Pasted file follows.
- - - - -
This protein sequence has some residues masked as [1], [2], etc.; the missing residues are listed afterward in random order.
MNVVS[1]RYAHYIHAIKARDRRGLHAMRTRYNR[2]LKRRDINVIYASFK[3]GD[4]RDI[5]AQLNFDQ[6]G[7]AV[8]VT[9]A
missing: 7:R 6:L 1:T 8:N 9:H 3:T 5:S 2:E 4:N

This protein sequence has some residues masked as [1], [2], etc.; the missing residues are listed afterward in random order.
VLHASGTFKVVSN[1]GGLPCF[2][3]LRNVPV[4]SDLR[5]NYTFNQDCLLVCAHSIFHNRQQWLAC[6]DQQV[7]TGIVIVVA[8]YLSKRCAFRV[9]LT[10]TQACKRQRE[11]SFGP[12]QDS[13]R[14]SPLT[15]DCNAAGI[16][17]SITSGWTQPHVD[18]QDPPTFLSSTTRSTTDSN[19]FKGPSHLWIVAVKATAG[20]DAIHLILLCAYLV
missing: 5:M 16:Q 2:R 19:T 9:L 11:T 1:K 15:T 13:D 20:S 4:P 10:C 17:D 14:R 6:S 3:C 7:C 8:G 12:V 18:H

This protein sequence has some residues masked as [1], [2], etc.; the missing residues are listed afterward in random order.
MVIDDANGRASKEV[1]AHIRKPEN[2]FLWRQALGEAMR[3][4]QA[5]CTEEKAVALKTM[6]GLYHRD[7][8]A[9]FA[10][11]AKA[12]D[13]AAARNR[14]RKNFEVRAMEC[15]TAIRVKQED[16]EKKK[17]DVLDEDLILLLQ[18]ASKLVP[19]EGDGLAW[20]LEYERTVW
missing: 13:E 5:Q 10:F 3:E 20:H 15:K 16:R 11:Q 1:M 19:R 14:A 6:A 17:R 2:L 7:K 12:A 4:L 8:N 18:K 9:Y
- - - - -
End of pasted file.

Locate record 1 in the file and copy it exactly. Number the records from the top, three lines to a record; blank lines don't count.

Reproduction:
This protein sequence has some residues masked as [1], [2], etc.; the missing residues are listed afterward in random order.
MNVVS[1]RYAHYIHAIKARDRRGLHAMRTRYNR[2]LKRRDINVIYASFK[3]GD[4]RDI[5]AQLNFDQ[6]G[7]AV[8]VT[9]A
missing: 7:R 6:L 1:T 8:N 9:H 3:T 5:S 2:E 4:N